Then, in a second phase, another $100,000 or so would be needed to convert the unfinished basement into four studio apartments. The total cost is estimated to be $475,000.

Blatter said that might seem like a lot of money, but added, “The final cost will be under $100,000 per unit … you can’t build new construction of this quality for that.”

Blatter said the two-bedroom units might rent for $900-$1,100 a month as “affordable” units for people making 80 percent of the median income ($36,000-$52,000 per year) or less. Blatter said there were several levels of affordable housing, including “very low income” housing, priced for those making 50 percent of the median income.


Council member David Faber said the rents should be even less than the proposed $900-$1,100.

“Most people in the community I know who are facing housing insecurity fall in this – as you call it – ‘very low income’ level. People making $15 an hour working full-time. They’re still making less than $30,000 a year.

“That’s most of the people working service here in town, most of the people I know who are constantly on the verge of being under-housed or homeless. Is there a reason why we aren’t targeting those people with this project?” Faber asked.

“The people I know who need to be targeted are not the target group that is laid out here by the program description,” Faber continued. “Is there a reason why we aren’t trying to target those people making roughly 50 percent of median income?” he asked.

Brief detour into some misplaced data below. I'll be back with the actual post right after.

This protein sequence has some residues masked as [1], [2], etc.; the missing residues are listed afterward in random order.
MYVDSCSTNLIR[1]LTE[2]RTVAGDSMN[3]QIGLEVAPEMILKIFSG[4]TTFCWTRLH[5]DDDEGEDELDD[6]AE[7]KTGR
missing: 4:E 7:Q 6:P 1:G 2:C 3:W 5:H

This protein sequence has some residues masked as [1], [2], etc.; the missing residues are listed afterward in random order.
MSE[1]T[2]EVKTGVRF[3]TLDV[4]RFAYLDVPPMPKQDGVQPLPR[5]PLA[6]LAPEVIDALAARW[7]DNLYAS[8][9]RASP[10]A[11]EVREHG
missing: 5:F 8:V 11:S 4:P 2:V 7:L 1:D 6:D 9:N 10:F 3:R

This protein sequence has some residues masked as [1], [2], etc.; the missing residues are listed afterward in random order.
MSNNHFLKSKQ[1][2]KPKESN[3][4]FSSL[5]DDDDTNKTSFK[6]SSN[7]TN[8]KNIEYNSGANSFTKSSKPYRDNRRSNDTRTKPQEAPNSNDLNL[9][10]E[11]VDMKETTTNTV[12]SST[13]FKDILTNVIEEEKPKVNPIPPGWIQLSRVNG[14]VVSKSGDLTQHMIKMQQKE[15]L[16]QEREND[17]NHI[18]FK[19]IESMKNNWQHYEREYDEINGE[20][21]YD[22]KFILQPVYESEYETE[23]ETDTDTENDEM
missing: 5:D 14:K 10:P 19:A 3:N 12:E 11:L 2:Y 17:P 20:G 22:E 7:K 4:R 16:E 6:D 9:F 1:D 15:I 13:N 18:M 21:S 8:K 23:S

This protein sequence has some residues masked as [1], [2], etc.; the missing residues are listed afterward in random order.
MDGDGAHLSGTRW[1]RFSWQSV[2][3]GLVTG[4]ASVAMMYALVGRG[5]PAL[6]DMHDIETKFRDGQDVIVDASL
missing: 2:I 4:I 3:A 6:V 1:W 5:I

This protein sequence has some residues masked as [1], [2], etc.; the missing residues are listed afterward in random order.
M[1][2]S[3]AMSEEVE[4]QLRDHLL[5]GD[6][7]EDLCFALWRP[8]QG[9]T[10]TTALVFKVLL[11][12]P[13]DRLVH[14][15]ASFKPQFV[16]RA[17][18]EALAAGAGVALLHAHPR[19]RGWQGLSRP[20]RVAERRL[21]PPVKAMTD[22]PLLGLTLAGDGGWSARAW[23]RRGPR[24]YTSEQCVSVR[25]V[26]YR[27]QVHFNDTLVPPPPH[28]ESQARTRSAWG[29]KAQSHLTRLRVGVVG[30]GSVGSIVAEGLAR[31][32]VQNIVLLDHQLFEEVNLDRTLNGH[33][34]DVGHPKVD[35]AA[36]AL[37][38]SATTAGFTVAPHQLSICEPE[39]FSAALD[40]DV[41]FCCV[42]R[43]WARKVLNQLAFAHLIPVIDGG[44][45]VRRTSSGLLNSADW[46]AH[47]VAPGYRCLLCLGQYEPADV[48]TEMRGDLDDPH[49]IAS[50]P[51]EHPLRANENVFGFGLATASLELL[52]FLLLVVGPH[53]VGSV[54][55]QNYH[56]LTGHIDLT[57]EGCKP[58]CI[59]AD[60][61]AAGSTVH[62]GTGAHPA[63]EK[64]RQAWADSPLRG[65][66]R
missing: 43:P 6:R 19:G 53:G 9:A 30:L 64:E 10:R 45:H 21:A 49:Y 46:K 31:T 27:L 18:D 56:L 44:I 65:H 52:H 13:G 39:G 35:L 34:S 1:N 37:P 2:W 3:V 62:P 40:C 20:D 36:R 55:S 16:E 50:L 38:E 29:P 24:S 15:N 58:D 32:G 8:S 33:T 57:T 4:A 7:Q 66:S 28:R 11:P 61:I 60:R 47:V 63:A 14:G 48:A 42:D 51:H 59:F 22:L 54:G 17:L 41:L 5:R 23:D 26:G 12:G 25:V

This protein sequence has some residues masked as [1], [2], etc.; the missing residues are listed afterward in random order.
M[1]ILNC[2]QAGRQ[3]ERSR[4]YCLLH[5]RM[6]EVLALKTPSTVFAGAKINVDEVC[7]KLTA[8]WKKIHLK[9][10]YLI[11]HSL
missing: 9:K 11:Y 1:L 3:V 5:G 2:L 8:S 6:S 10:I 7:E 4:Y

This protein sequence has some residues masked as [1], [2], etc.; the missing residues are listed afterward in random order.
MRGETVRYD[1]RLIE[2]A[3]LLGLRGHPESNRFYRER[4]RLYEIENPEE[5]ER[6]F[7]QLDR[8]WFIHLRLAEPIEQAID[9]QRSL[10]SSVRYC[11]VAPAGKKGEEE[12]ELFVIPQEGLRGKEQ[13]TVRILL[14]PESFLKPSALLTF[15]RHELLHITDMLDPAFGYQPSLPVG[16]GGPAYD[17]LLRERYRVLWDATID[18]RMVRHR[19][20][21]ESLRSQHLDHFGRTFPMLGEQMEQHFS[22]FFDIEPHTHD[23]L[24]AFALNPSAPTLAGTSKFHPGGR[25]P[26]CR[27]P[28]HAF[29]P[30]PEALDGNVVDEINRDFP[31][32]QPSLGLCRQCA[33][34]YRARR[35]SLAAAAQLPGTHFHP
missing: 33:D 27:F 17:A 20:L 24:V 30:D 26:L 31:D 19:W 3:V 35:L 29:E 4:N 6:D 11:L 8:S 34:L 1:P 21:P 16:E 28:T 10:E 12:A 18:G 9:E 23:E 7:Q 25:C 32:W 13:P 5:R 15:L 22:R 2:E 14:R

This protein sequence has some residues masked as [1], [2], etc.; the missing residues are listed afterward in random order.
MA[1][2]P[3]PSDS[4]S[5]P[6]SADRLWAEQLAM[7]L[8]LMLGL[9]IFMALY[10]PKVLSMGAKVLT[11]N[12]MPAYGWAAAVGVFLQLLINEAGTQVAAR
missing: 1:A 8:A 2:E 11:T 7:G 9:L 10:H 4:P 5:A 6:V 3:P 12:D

Blatter said his 80 percent figure was in part due to the urgent timing and also to financing requirements.

“I’m challenging myself to develop a financial model that fully supports the acquisition and development costs here, because I don’t have a source of public financing at this time,” Blatter said.

“It is the mission of the housing trust and Homeward Bound [Olympic Housing Trust] to serve as low an income level population as we can. And I think we can look in the future for sources of rental assistance or subsidy to lower the effective rent of these units,” Blatter said.

He said that if the city wanted to grant funds rather than loan them, then it wouldn’t have to have the income to support what is now a mostly debt-financed project proposal.